Christmas Gifts You Should Not Buy for Your Kids

According to a recent paper in the Journal of Clinical Pediatrics, nearly 150,000 kids end up in emergency rooms due to toy-related injuries. More than a third are due to “ride-on” toys such as scooters, bicycles, and skateboards. The others spread the gamut of the toy and play universe. It’s reasonable to assume that just because a product is on the shelf does not mean it’s good for a child.

We deal with personal injury cases of all varieties and many are tragic and often avoidable. So this Christmas we’re offering up some of our own wisdom about a few presents that might seem tempting and out-of the-ordinary choices for your kids but really should be avoided.

Trampolines: This is the granddaddy of no-no toys for the kids. Yes, they’re immense fun, but the plain truth is that trampolines are truly dangerous, accounting for 95,000 serious injuries in 2012. A single jumping child may land on his head or simply lose control and fall off the trampoline, getting a bruise or breaking a bone. But the real danger starts when kids jump together on the trampoline. And there is no force strong enough in the universe to prevent them from doing so. If you already have a trampoline, sell it or check out the Consumer Product Safety Commission (CPSC) site for trampoline safety info.

Magnets: Magnets are always really fun to play with, especially when paired together or with other small pieces of metal. And however fun magnets can be, they can pose serious dangers to children, especially the small, powerful “rare-Earth” variety. They’re so small and powerful that if a child swallows a couple, they can connect in separate parts of the digestive tract, rupturing or blocking intestines. Acknowledging the danger, The CPSC has tried to ban the sale of loose rare-earth magnets, yet they are still readily available and inexpensive. If you have some, keep them well away from small children.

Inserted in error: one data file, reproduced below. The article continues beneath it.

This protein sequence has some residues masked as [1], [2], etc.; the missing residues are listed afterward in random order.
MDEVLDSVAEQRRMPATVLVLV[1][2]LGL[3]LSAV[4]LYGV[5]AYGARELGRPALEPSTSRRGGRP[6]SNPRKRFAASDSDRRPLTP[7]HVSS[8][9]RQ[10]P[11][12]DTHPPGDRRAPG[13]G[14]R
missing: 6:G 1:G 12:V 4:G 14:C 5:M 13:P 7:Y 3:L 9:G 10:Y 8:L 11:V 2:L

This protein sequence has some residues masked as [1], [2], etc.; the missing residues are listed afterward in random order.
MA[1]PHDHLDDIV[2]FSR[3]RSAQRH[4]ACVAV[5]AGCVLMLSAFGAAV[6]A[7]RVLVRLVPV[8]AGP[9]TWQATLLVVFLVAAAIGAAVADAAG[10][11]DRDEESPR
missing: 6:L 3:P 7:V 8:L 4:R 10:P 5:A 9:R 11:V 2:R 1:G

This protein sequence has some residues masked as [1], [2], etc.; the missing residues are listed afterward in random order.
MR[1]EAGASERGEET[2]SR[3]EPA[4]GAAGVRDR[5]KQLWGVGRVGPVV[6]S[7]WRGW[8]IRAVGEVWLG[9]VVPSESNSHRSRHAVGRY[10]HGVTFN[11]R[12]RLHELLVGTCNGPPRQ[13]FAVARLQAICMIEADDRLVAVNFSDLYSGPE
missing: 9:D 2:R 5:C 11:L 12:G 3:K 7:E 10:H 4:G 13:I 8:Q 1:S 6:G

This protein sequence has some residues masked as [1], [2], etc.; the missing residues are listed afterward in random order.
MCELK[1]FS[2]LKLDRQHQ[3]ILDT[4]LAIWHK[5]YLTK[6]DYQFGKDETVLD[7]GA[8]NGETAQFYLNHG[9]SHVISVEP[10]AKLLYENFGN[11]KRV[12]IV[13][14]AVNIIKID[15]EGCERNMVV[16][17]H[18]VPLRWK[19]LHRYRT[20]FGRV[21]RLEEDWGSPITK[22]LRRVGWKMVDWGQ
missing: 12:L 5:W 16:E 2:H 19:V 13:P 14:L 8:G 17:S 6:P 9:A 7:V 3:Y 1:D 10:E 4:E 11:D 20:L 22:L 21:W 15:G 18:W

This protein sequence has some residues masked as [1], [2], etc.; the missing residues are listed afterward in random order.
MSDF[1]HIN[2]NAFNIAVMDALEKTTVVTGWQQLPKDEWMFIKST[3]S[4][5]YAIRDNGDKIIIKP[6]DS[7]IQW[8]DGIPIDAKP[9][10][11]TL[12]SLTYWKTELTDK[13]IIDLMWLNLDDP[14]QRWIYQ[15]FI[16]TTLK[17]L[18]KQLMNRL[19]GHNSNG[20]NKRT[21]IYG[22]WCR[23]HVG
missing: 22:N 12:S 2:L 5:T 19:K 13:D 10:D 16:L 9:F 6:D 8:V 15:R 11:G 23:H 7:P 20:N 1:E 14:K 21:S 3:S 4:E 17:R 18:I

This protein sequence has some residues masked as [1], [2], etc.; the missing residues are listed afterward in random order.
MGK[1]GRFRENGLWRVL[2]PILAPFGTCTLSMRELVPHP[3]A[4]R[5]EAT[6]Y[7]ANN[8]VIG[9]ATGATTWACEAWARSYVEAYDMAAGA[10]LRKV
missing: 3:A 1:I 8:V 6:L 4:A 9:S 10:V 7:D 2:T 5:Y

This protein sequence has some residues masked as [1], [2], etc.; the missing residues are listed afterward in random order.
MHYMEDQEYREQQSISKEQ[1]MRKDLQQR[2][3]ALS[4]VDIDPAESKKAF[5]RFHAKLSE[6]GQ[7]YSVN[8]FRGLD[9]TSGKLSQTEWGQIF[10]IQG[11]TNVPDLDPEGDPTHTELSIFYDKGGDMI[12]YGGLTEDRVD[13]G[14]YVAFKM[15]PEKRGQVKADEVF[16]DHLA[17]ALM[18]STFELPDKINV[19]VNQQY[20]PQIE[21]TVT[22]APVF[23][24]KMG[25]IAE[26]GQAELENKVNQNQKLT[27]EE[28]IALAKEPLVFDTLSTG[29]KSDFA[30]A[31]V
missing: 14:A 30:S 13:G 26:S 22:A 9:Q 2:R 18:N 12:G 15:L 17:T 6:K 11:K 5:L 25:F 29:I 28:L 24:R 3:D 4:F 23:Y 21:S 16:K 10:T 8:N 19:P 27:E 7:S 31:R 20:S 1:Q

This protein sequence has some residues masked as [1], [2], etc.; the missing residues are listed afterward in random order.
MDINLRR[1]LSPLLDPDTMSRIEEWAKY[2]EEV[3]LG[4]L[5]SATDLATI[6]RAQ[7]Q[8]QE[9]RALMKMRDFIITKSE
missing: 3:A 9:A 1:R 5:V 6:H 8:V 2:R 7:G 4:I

Pocket Knives and Multi-Tools: Just because Granddad had one doesn’t make it any safer. A pocket knife or its modern equivalent, the multi-tool, is certainly akin to a trampoline: It’s not a matter of if someone’s going to get hurt, it’s a matter of when. And these days manufacturers are trying to get you to buy them for kids. Leatherman is recalling the child-aimed “Leap” multi-tool because, “The lock mechanism on the optional knife blade can inadvertently release the blade, posing a laceration hazard.” We would posit that any knife in the hand of a child poses a laceration hazard.

Laser Pointers: We added this to the list because not a week ago we saw a laser pointer being displayed in a checkout line next to some action figures and yo-yos. Yes, they’re quite convenient for lectures and business meetings, but they’re also irresistible to little kids. Once amusing the family cat gets old, shooting this little beam of light into the eyes of all those nearby takes over. While most only cause “flash blindness” there are some pointers out there powerful enough to damage your eyesight for days and even permanently. We predict that it’s only a matter of time before these handheld devices are even more strictly limited.

If you’re interested in avoiding some dangerous toys you can buy now, check out this article describing 24 of the more hazardous ones. Also, be sure to check the Consumer Product Safety Commission website for more toys and products that have been recalled or that you should avoid. Keep your Christmas merry and uneventful.